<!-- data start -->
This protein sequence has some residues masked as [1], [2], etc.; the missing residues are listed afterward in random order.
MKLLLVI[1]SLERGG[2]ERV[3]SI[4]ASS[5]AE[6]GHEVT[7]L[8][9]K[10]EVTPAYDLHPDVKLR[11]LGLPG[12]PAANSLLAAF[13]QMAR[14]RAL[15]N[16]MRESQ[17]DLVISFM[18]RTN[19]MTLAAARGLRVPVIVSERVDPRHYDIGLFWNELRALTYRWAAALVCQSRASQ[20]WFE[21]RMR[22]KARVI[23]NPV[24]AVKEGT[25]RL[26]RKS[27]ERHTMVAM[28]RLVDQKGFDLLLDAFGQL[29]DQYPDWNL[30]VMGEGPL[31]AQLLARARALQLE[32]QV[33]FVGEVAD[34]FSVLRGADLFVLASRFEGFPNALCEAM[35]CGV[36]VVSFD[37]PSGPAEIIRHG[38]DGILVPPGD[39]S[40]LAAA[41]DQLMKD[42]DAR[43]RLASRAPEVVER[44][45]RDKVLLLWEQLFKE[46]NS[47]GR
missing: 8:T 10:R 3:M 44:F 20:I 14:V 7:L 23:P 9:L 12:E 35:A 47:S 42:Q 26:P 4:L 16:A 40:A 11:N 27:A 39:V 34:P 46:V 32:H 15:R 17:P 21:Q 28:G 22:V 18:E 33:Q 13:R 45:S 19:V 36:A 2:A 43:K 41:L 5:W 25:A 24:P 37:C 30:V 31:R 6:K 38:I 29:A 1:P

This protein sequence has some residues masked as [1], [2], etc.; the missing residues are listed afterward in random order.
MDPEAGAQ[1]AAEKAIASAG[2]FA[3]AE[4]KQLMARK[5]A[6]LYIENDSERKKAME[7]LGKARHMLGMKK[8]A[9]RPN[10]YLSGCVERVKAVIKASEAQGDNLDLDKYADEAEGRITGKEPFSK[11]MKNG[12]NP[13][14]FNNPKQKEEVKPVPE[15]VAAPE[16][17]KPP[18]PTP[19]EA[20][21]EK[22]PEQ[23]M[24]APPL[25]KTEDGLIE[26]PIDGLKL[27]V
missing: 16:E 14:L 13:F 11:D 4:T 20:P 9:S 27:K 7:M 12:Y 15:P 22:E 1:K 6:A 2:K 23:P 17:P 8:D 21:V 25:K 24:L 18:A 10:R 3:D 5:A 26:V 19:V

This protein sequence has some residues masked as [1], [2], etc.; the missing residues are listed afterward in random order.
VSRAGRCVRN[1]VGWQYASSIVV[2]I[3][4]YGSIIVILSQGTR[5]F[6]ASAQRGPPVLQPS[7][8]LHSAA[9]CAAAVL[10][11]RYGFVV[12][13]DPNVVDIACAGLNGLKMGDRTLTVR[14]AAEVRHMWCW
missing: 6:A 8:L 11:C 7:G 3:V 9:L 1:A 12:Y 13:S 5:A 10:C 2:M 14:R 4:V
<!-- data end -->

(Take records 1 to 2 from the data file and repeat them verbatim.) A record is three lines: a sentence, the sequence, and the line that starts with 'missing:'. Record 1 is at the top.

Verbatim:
This protein sequence has some residues masked as [1], [2], etc.; the missing residues are listed afterward in random order.
MKLLLVI[1]SLERGG[2]ERV[3]SI[4]ASS[5]AE[6]GHEVT[7]L[8][9]K[10]EVTPAYDLHPDVKLR[11]LGLPG[12]PAANSLLAAF[13]QMAR[14]RAL[15]N[16]MRESQ[17]DLVISFM[18]RTN[19]MTLAAARGLRVPVIVSERVDPRHYDIGLFWNELRALTYRWAAALVCQSRASQ[20]WFE[21]RMR[22]KARVI[23]NPV[24]AVKEGT[25]RL[26]RKS[27]ERHTMVAM[28]RLVDQKGFDLLLDAFGQL[29]DQYPDWNL[30]VMGEGPL[31]AQLLARARALQLE[32]QV[33]FVGEVAD[34]FSVLRGADLFVLASRFEGFPNALCEAM[35]CGV[36]VVSFD[37]PSGPAEIIRHG[38]DGILVPPGD[39]S[40]LAAA[41]DQLMKD[42]DAR[43]RLASRAPEVVER[44][45]RDKVLLLWEQLFKE[46]NS[47]GR
missing: 8:T 10:R 3:M 44:F 20:I 14:V 7:L 23:P 9:L 12:E 35:A 47:S 42:Q 26:P 4:L 16:A 40:A 11:N 27:A 39:V 34:P 46:V 32:H 15:R 17:P 21:Q 28:G 22:V 18:E 33:Q 13:R 45:S 19:V 36:A 2:A 43:K 41:L 5:W 25:A 24:P 37:C 30:V 31:R 6:K 38:I 29:A 1:P

This protein sequence has some residues masked as [1], [2], etc.; the missing residues are listed afterward in random order.
MDPEAGAQ[1]AAEKAIASAG[2]FA[3]AE[4]KQLMARK[5]A[6]LYIENDSERKKAME[7]LGKARHMLGMKK[8]A[9]RPN[10]YLSGCVERVKAVIKASEAQGDNLDLDKYADEAEGRITGKEPFSK[11]MKNG[12]NP[13][14]FNNPKQKEEVKPVPE[15]VAAPE[16][17]KPP[18]PTP[19]EA[20][21]EK[22]PEQ[23]M[24]APPL[25]KTEDGLIE[26]PIDGLKL[27]V
missing: 16:E 14:L 13:F 11:D 4:T 20:P 9:S 27:K 7:M 12:Y 15:P 22:E 1:K 6:A 2:K 23:P 17:P 8:D 21:V 25:K 24:L 18:A 10:R 3:D 5:A 26:V 19:V